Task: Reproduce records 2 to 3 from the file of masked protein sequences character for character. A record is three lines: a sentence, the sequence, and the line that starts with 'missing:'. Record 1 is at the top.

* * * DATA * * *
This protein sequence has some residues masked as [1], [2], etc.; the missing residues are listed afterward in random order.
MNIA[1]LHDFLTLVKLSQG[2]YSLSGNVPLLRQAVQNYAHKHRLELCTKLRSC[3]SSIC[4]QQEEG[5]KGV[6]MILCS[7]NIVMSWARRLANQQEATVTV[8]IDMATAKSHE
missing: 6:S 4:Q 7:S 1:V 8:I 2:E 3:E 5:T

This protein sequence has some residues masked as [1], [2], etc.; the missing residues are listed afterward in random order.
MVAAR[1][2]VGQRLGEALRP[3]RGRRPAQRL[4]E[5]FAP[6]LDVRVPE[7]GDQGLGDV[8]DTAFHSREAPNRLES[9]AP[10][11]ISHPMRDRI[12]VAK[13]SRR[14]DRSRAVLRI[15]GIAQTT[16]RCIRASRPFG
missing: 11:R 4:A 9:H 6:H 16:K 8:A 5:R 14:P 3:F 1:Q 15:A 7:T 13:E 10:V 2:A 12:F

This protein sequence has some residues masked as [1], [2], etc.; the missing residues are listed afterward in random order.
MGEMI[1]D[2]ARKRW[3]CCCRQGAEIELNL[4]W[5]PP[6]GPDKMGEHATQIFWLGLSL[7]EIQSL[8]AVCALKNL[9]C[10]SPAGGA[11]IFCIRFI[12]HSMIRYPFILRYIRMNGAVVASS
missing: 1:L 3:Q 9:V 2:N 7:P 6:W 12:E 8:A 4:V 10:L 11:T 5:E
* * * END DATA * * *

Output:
This protein sequence has some residues masked as [1], [2], etc.; the missing residues are listed afterward in random order.
MVAAR[1][2]VGQRLGEALRP[3]RGRRPAQRL[4]E[5]FAP[6]LDVRVPE[7]GDQGLGDV[8]DTAFHSREAPNRLES[9]AP[10][11]ISHPMRDRI[12]VAK[13]SRR[14]DRSRAVLRI[15]GIAQTT[16]RCIRASRPFG
missing: 11:R 4:A 9:H 6:H 16:K 8:A 5:R 14:P 3:F 1:Q 15:A 7:T 13:E 10:V 2:A 12:F

This protein sequence has some residues masked as [1], [2], etc.; the missing residues are listed afterward in random order.
MGEMI[1]D[2]ARKRW[3]CCCRQGAEIELNL[4]W[5]PP[6]GPDKMGEHATQIFWLGLSL[7]EIQSL[8]AVCALKNL[9]C[10]SPAGGA[11]IFCIRFI[12]HSMIRYPFILRYIRMNGAVVASS
missing: 1:L 3:Q 9:V 2:N 7:P 6:W 12:E 8:A 4:V 10:L 11:T 5:E